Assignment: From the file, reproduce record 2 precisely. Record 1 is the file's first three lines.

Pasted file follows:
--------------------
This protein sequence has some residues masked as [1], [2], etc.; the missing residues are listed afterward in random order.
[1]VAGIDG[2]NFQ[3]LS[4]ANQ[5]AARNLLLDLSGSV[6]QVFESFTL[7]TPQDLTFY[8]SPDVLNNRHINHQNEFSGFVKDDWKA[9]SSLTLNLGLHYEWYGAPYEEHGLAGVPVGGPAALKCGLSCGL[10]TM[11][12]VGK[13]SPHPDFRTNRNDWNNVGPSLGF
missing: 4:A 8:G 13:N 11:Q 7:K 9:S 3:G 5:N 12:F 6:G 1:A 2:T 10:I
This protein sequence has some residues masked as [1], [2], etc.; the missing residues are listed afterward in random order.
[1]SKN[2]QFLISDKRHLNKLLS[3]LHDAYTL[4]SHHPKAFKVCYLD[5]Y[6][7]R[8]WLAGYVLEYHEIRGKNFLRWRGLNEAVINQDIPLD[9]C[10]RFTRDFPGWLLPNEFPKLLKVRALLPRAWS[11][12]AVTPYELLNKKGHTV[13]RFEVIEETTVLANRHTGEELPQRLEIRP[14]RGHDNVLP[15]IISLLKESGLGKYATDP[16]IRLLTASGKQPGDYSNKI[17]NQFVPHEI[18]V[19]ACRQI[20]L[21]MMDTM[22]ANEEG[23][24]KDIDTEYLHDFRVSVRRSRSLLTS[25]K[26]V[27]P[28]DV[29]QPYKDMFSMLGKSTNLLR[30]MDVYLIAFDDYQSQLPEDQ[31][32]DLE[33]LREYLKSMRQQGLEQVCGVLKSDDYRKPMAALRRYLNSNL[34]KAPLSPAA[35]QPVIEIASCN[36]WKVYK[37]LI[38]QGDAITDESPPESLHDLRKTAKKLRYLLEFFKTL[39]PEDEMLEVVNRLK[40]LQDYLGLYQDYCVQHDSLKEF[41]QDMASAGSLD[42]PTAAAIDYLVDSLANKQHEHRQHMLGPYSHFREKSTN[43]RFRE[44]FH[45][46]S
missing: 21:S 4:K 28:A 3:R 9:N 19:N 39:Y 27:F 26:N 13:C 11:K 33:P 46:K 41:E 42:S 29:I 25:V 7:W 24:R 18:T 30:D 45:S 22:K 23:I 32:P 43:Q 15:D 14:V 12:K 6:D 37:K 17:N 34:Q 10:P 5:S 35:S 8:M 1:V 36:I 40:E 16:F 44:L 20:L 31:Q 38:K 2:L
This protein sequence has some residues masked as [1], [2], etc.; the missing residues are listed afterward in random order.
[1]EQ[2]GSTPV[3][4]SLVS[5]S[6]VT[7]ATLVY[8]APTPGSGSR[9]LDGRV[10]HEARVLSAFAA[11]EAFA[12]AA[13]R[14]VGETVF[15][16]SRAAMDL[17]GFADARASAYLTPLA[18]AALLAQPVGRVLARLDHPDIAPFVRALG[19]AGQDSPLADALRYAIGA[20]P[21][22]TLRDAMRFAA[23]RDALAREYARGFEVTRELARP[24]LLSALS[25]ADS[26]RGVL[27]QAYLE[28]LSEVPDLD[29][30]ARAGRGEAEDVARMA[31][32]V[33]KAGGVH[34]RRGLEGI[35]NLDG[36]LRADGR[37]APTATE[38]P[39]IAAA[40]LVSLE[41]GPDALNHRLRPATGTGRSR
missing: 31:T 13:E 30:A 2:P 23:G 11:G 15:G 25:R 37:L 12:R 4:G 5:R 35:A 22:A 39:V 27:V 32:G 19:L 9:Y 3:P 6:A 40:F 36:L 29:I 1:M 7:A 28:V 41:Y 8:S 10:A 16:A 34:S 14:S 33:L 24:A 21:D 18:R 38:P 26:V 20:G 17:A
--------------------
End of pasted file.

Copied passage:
This protein sequence has some residues masked as [1], [2], etc.; the missing residues are listed afterward in random order.
[1]SKN[2]QFLISDKRHLNKLLS[3]LHDAYTL[4]SHHPKAFKVCYLD[5]Y[6][7]R[8]WLAGYVLEYHEIRGKNFLRWRGLNEAVINQDIPLD[9]C[10]RFTRDFPGWLLPNEFPKLLKVRALLPRAWS[11][12]AVTPYELLNKKGHTV[13]RFEVIEETTVLANRHTGEELPQRLEIRP[14]RGHDNVLP[15]IISLLKESGLGKYATDP[16]IRLLTASGKQPGDYSNKI[17]NQFVPHEI[18]V[19]ACRQI[20]L[21]MMDTM[22]ANEEG[23][24]KDIDTEYLHDFRVSVRRSRSLLTS[25]K[26]V[27]P[28]DV[29]QPYKDMFSMLGKSTNLLR[30]MDVYLIAFDDYQSQLPEDQ[31][32]DLE[33]LREYLKSMRQQGLEQVCGVLKSDDYRKPMAALRRYLNSNL[34]KAPLSPAA[35]QPVIEIASCN[36]WKVYK[37]LI[38]QGDAITDESPPESLHDLRKTAKKLRYLLEFFKTL[39]PEDEMLEVVNRLK[40]LQDYLGLYQDYCVQHDSLKEF[41]QDMASAGSLD[42]PTAAAIDYLVDSLANKQHEHRQHMLGPYSHFREKSTN[43]RFRE[44]FH[45][46]S
missing: 21:S 4:K 28:A 3:R 9:N 19:N 39:Y 27:F 26:N 13:C 11:K 33:P 46:K 41:E 42:S 29:I 25:V 7:W 24:R 18:T 30:D 45:S 22:K 23:I 32:P 43:Q 15:D 14:V 12:K 6:D 37:K 17:N 34:Q 10:P 5:S 35:S 8:M 1:V 36:I 40:E 16:F 44:L 20:L 31:Q 38:K 2:L